By Lana Turnbull
On August 29, 2005 Hurrican Katrina was barreling towards New Orleans, it suddenly turned slightly east, putting coastal Mississippi directly in it’s path. Once the winds subsided and the waters withdrew, what was left for many Gulf Coast communities was almost total destruction and unfathomable loss.
Katrina has taken its place among an infamous list of national tragedies, so traumatic, we all remember exactly where we were when they happened – the day JFK was shot, the attack on 911 and now Katrina. Even the name looms large when we remember the day it came ashore and the many, many days, weeks, months and years since, when life as we knew it changed forever.
Well-Being spoke to Ken Murphy, Bay St. Louis native, commercial photographer and creator of four photographic coffee table books about Mississippi. The first, My South Coast Home, released in 2001, documents the Coast the way it looked prior to Hurricane Katrina, or as he, says, ‘Post-Camille and Pre-Katrina.’
When Katrina struck, Ken and much of his family, his wife Tina, daughter Christina, mother, stepfather, sister and her family evacuated their Bay St. Louis homes to stay with his sister Mary in Florida, until it was safe to return. His daughter Nicolette, son Dylan and brothers Ray and Audie (along with their wives), stayed at Ray’s house, one block off the beachfront in Bay St. Louis.
Amid reports of the severity of the storm and its destruction, the Murphy’s asked a friend who was a pilot to fly them home the next day.
“What we found was utter devastation,” remembers Murphy. “Most of our homes were large piles of debris, with the exception of Ray’s house. We created ‘Fort Ramsel’ on the lot where my sister Danelle’s house had been, and stayed there together, eventually getting FEMA trailers we lived in until other housing was available almost three years later.”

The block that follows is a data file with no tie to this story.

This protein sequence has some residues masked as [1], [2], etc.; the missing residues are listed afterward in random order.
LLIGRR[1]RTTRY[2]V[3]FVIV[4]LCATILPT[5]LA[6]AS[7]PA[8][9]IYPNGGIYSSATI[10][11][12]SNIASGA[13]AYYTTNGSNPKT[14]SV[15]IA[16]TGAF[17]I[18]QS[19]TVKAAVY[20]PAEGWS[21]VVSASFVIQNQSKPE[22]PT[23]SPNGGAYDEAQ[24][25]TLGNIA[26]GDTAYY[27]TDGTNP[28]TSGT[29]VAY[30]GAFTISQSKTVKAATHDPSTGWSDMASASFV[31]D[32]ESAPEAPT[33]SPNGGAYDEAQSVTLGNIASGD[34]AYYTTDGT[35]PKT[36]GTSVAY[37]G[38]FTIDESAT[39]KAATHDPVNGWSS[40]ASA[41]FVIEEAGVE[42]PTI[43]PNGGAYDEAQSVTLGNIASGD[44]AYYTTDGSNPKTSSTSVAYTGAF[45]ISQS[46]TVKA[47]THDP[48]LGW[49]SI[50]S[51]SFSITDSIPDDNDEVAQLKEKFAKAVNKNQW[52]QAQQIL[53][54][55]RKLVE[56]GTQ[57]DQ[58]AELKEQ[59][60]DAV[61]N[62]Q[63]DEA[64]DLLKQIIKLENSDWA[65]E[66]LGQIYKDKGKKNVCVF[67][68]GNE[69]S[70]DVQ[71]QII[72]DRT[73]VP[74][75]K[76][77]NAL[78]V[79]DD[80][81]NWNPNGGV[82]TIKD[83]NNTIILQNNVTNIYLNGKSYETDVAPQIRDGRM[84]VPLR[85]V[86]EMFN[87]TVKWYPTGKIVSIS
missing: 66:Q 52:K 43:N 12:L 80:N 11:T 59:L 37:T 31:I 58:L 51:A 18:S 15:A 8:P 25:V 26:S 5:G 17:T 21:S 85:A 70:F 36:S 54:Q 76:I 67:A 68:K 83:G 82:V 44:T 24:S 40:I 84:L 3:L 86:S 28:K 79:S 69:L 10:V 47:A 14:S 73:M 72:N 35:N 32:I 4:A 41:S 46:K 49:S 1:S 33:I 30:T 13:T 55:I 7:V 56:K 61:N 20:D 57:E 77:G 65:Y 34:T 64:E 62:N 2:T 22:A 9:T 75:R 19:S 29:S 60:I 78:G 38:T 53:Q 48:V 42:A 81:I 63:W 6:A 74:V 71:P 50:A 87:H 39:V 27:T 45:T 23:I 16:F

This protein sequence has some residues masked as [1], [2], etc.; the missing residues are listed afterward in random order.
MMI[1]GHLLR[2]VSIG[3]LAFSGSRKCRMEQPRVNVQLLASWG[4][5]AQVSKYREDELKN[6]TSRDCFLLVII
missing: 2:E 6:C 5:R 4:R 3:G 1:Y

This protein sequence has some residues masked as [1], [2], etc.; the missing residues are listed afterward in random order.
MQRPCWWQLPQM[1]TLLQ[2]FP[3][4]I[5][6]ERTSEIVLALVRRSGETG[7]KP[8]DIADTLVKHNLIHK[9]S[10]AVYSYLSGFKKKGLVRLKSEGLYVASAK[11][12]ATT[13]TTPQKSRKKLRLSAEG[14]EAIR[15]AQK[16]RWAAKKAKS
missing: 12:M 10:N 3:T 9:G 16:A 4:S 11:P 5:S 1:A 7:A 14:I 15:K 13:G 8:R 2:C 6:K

Ken’s brother Ray, a life-long police officer, whose 100-year-old home one block from the beach was damaged but spared, set up what they called “Fort Murphy,” and immediately began taking care of people who needed help – feeding them and providing water.
“He basically opened his home to people,” noted Murphy. “It became the local supply depot. The way he and other people tried to help, lots of people from all over the country, renewed my faith in humanity. It was unnerving to see all of the volunteers who came to do whatever they could.”
According to Ken, parts of Bay St. Louis are coming back now, such as the downtown area, but he admits they still desperately need more people to return home. He estimates that only about half of those who relocated after the storm have come back.
We asked Ken as a photographer who had chronicled his beloved Coast, how it has changed since Katrina.
“The Gulf has come back. Changes to the natural coastline are almost imperceptible,” he explains. “Nature heals itself, but the things of man are not so easily restored. There are still empty pilings and vacant slabs to remind us of what was lost. We haven’t been able to rebuild our business, ten years later, but in many ways we’re more fortunate than a lot of people. We only lost material things.”
Did Ken and the rest of the Murphy clan ever consider moving away after Katrina?
“Maybe for a few minutes,” he notes. “But this is our home. You have to remember, this wasn’t our first rodeo. We went through Camille, too. We don’t believe our loss entitled us to any special treatment. When the storms come, you clean up, rebuild and go on with your life, and hope there won’t be another big one before you die.”
Ken and most of his family have still not rebuilt their homes. Their beachfront land was taken by “inverse condemnation” by the State of Mississippi for the new Bay St. Louis Harbor, and while the jury in a civil case found in favor of the Murphy’s, the State is currently appealing the decision.